- For 6 more weeks, transfer the rooted cuttings to 4-inch pots and hold under continuous light. Fertilize on a regular schedule with a soluble household fertilizer. At this time the cuttings should be about 10 to 14 inches tall.
- Transplant 2 or 3 cuttings to a 10-inch finishing pot with a good houseplant mix of peat and perlite. Immediately give a soft pinch by removing 2 inches of the terminal growth.
- Keep cuttings under light until mid-April. This is the point in the season that the days are long enough to keep the plants from setting bud.
- Attach a flat mesh rack to the pot and orient it at an angle roughly perpendicular to the sun. As the mum grows, this will train the supple new growth with small clips across the mesh, forcing it to grow horizontally instead of vertically.
- To keep the cascade short, periodically pinch back the growth is pinched back so not become too tall. For every 4 inches of growth produced, remove about 2 inches of the stem. Reestablish the terminal shoot by selecting and tying up laterals to the mesh rack.
- When the frame has become filled, begin to shear the plants by removing all terminal growth and leaving 2 to 3 leaf nodes on each terminal. Stop shearing around July 15th so that the plant will begin to set buds.
- It takes about 90 more days until the plants will begin to bloom. This means approximately mid-October depending upon the cultivar selection.
Helpful tip: Make your mums bloom earlier by limiting light exposure. The setting and blooming of mums are dictated by light conditions, so reduced amount of sun in the fall triggers hormonal changes in the plant to start producing flowers. This quality can be manipulated to force the plants to produce blooms sooner or later than in natural conditions.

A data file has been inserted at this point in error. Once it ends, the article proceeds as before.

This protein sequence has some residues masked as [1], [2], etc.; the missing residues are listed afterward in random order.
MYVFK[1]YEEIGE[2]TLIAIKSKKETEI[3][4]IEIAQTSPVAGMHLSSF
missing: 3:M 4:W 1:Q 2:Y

Common Problems & Solutions for Cascade Mums
A number of diseases plague chrysanthemums. Avoiding overcrowded and shaded conditions will help in reducing the incidence of disease because under such conditions, moisture is likely to remain on the leaves providing good conditions for diseases to get started.
Septoria Leaf Spot
Where to See Cascade Mums at the Missouri Botanical Garden?
Our cascade mums will make their seasonal debut within the coming weeks (late September to October).
Our horticulturalists display the cascade mums along the wall of the Pring Dry Garden in the Japanese Garden. The Pring Dry Garden is located on the southwestern side of the Japanese Garden, between the Yatsuhashi zig-zag bridge and the pebbled beach.
The Pring Dry Garden is dedicated to George Pring who worked at the Garden for 63 years while living on campus in a house where the Japanese Garden office is located today. He was renowned for his work in water lily breeding and identification, and he has sometimes been called the father of tropical water lilies.
Enjoy Other Mums at the Garden
While the cascade mums are a site to behold, there are several places throughout the Garden to enjoy bright and colorful mums. Here are a few places to keep an eye out for chrysanthemums outside of the Japanese Garden:
- The William T. Kemper Center for Home Gardening
- The Lehmann Rose Garden
- The Gladney Rose Garden
Photos by Tom Incrocci / Missouri Botanical Garden.
Public Information Officer
Many thanks to Garden horticulturists Heather Moon and Daniel Schachner; Horticulture Manager, Benjamin Chu; Senior Nursery Manager, Derek Lyle; living collection data specialist Brittany Shultz; and ethnobotanist Aurora Prehn for the expert information provided.